Remember the Sabbath Day

I. The term “Sabbath” is frequently used in Scripture.

A. The Hebrew word, SHABBAT is found 108 times in the Old Testament.

1. The basic meaning is “intermission” or “break.”

2. The word is often used with SHABBATHOWN as in “Sabbath of Rest” (the basic meaning is “observance” – as in “observe the break”)

a. That phrase is used 6 times in the Old Testament.
b. Exodus 31:5; 35:2; Leviticus 16:31; 23:3, 32; 25:4.

3. The word is used 76 as singular, and 32 as plural.

B. The Greek word, SABBATHON, is used 68 times in the New Testament.

1. The basic meaning is a “rest” period.

2. The most frequent application is the misuse of the Sabbath day.

II. The meaning of the Fourth Commandment has been confused.

A. The key words are more revealing.

1. "Remember" (Hebrew, ZAKAR) would better be translated as "mark" or "identify."

3. "Holy" (Hebrew, QADASH) would better be translated as "prepare" or "dedicate."

4. "Labor" (Hebrew, ABAD) and "work" (Hebrew, MELAKAH) would better be translated "serve" and "employment," respectively.

B. The best translation would be:

1. Identify the intermission day as dedicated. Six days you shall serve and accomplish all employment, but the seventh day is the intermission which belongs to Yahweh your god.

III. The reasons for this commandment are significant.

A. The basic reason is because God established the pattern at Creation.

1. God "made" (performed activity) for six days (Exodus 20:11; Genesis 2:1-3).

2.  God “rested" and "ended" on the seventh day.

a. Exodus 20:11 uses NUWACH which describes the action "to settle down, to be quiet."
b. Genesis 2:3 uses SHABATH, the root word for SHABBATH, which means "to cease activity.

3. God, therefore, "blessed" (to kneel in adoration) and "hallowed" (made holy, dedicated) The Intermission Day.

B. The general reason was to give rest.

1. This was established before Mt. Sinai (Exodus 16:23; Genesis 2:3).

2. This is identified as a continual principle (Exodus 34:21; Leviticus 23:3).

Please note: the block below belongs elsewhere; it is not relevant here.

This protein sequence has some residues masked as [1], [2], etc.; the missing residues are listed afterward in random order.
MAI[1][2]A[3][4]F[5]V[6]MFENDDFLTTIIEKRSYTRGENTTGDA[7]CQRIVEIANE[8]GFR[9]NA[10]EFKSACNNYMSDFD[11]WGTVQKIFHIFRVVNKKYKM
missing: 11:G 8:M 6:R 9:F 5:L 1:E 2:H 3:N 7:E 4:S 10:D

3. This is verified by the Lord Jesus (Mark 2:27).

IV. The Old Testament Sabbath observance had several important purposes.

A. The Sabbath is to observe the fact that God himself rested on the seventh day after six days of work.

1. Everything God made he called good.

2. He only sanctified (set apart-dedicated) the Sabbath.

3. The Sabbath is the Day to rejoice in God’s creation, and recognize God’s sovereignty.

B. The Sabbath, according to Deuteronomy 5:15, connects the Sabbath with deliverance from Egypt described in Exodus.

1. Israel is to remember that God is an emancipator, a liberator.

2. Deuteronomy views the people of the Covenant; Exodus places the emphasis on the God of the covenant.

C. The Sabbath is also social or humanitarian ordinance providing dependent laborers a day of rest.

1. The commandment makes all men equal before God.

2. The commandment includes rest for all working animals as well.

V. The Old Testament identifies many Intermission Days.

A. The special feast celebrations contained Intermission Days on different days of the week.

1. The Passover week had two "Sabbaths" in it; the first day and the seventh day (Leviticus. 23:5-8; Exodus 12:15-16; Num 28:25; 1 Corinthians 5:7).

2. The Pentecost day was on the 50th day after Passover (Leviticus 23:15-21; Acts 2:1).

3. The Blowing of Trumpets was on the first day of the seventh month (Leviticus 23:24-25).

4. The Day of Atonement was on the tenth day of the seventh month (Leviticus 16:29-34; 23:27-32; Hebrews 9:23-10:14).

5. The Feast of Tabernacles had two "Sabbaths," on the first and eighth days, and was celebrated on the fifteenth day of the seventh month (Leviticus 23:34-36).

6. The Seventh Year was to be a ''Sabbath'' for the Lord (Leviticus 25:2-7).

7. The fiftieth year was to be a ''Sabbath'' for everything (Leviticus 28:8-17).

B. The weekly Intermission Day had special requirements.

1. There was to be no business activity (Exodus 20:9-10; 34:21).

2. There was to be no buying or selling (Nehemiah 10:31; 13:15-22; Amos 8:4-10).